Tigray conflict in Ethiopia: NASA demonstrates how a war zone vanished from outer space

Date:

Tigray conflict in Ethiopia: NASA demonstrates how a war zone vanished from outer space

  • News by AUN News correspondent
  • Thursday, October 20, 2022.
  • AUN News – ISSN: 2949-8090

Summary:

  • Cities are seen turning completely black over the course of 20 months as electricity is cut off.

  • Surreal Mearig is one of the youngsters who have reportedly passed away this year.

  • Engineers have been able to get 19 turbines to work, but they can’t connect to a grid for Tigray by themselves.

  • After a five-month humanitarian ceasefire, fighting started up again in August, and Mekelle has been attacked by drones several times since then.

  • Even if the blockade is lifted, the war, according to Prof. Getachew, will have a permanent effect on the infrastructure of the area.

The conflict in Ethiopia’s northern Tigray area has left people facing one of the worst humanitarian crises in history, as shown in new photographs captured from space at night. Cities are seen turning completely black over the course of 20 months as electricity is cut off.

On Tuesday, Ethiopia said that its army had taken over the Shire, one of the largest cities in Tigray, as well as the villages of Alamata and Korem, which are south of Mekelle.

Several organizations, including the United Nations, the African Union, and the United States, have warned that a return to heavy fighting could exacerbate the situation for civilians.

Since June 2021, the Ethiopian government has prohibited journalists from visiting Tigray. Most of the communications in the area have been cut off, making it hard to report how bad the violence and humanitarian disasters are.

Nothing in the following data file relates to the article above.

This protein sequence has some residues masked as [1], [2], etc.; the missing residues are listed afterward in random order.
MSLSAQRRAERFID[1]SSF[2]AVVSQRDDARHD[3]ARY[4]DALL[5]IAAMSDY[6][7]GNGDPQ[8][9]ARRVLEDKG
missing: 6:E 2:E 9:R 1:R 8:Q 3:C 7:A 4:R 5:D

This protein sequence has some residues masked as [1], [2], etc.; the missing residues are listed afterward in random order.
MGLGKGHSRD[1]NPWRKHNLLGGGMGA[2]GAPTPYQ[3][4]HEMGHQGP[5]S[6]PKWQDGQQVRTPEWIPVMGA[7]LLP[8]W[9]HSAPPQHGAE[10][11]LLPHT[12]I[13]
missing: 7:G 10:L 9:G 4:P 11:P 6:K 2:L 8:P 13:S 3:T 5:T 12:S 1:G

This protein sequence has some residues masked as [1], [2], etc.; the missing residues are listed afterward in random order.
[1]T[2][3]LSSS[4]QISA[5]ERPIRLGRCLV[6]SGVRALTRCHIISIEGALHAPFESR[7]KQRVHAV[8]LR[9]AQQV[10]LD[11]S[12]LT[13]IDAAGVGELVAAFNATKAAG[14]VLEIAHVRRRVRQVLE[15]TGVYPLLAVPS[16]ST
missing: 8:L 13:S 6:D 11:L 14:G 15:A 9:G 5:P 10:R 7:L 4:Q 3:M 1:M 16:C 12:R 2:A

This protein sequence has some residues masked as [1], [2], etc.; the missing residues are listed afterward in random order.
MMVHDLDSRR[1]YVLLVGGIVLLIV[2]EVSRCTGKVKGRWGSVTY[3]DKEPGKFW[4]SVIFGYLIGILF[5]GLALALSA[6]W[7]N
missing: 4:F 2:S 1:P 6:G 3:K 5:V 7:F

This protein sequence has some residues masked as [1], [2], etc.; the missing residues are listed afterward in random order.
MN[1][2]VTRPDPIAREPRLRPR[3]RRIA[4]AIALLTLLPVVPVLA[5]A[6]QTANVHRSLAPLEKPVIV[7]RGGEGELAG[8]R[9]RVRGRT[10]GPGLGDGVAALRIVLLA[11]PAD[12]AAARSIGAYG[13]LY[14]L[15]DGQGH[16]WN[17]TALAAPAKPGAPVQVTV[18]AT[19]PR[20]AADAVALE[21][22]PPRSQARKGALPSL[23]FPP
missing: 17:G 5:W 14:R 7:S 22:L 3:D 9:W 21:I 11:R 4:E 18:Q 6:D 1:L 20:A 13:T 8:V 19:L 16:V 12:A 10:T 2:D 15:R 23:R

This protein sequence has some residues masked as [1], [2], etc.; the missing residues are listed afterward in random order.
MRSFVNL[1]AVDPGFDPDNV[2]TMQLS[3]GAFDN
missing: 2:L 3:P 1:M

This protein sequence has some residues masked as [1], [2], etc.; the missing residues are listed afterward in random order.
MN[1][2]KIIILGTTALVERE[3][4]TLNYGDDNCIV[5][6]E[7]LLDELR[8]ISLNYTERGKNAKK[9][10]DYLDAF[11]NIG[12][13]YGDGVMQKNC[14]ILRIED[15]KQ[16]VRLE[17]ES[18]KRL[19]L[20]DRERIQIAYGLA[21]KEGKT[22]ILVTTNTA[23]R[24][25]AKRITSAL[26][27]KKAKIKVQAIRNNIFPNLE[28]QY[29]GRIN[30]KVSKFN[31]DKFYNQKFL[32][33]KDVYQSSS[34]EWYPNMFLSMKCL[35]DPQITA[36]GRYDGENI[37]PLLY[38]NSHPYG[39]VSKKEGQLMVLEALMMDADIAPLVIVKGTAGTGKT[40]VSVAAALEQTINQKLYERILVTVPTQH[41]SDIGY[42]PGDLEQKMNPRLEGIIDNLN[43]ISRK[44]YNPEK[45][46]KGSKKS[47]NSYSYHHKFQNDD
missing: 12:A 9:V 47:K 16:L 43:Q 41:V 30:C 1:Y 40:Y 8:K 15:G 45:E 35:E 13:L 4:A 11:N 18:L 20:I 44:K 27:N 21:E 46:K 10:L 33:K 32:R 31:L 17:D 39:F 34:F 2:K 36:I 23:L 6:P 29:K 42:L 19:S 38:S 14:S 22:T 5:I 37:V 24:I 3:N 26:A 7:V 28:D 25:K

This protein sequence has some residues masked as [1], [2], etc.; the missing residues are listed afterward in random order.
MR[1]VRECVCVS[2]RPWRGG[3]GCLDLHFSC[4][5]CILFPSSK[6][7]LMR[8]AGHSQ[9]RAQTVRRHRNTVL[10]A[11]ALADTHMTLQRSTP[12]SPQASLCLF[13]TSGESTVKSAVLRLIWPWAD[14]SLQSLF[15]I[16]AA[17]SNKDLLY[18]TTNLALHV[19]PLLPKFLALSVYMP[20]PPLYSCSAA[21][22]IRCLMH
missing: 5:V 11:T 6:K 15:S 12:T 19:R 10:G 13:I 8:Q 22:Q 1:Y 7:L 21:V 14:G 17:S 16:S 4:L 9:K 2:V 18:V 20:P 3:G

The embargo on the area, which has largely stopped humanitarian aid as well as other services like electricity and banking, has an adverse effect on young children, according to new data from the Tigray Bureau of Health shared with the BBC.

The statistics reveal a startling 1,533% increase in the number of children under the age of five who have died from starvation in the two years from July 2020, before the conflict started. Accordingly, 16 children perished in 2021–22 for every child who passed away before the war.

The BBC quoted Dr. Kokeb Hagos, who compiles the Tigray Health Bureau data, as telling the BBC that 2,450 children had died in hospitals between July 2021 and July 2022. He says that this number is much lower than it should be because there isn’t enough fuel for health workers to move around the region and phone and internet lines have been cut.

Statistics need to be written down and sent to the bureau, along with the fact that 70% of severely malnourished children have not been treated because there isn’t enough food or medicine.

Surreal Mearig is one of the youngsters who have reportedly passed away this year. His case was initially covered by the BBC in January 2022. At three months old, he weighed just 2.3 kg (5 lb), which was 1 kg less than his birth weight. His parents had lost their jobs and had no money to buy meals. He was receiving care at Mekelle’s Ayder Referral Hospital when we learned that he passed away a month later.

Bombed hydroelectric dam

NASA’s Black Marble photos, which cover the time from November 2020 to August 2022, could almost be used to map out how the conflict will go. This is because these photographs show Shire, Aksum, and Mekelle’s light levels declining. It is a monthly average of the light output from each city and a sign of how easily accessible power is in those cities.

The national power grid is under the control of Ethiopia’s federal government, but it has been charged with cutting off Tigray, where power was quite reliable in the towns of the province before the war, according to multiple people who spoke to the BBC.

In a report that came out in September, the UN’s International Commission of Human Rights Experts on Ethiopia said that the government “suspended electricity, internet, telecommunications, and financial services in Tigray” on November 4, 2020, the day the violence started.

The pictures from November 2020 show a sudden decrease in light above the cities of Shire and Aksum. When they are in the hands of the government, the lights in the two cities get brighter between March and June 2021.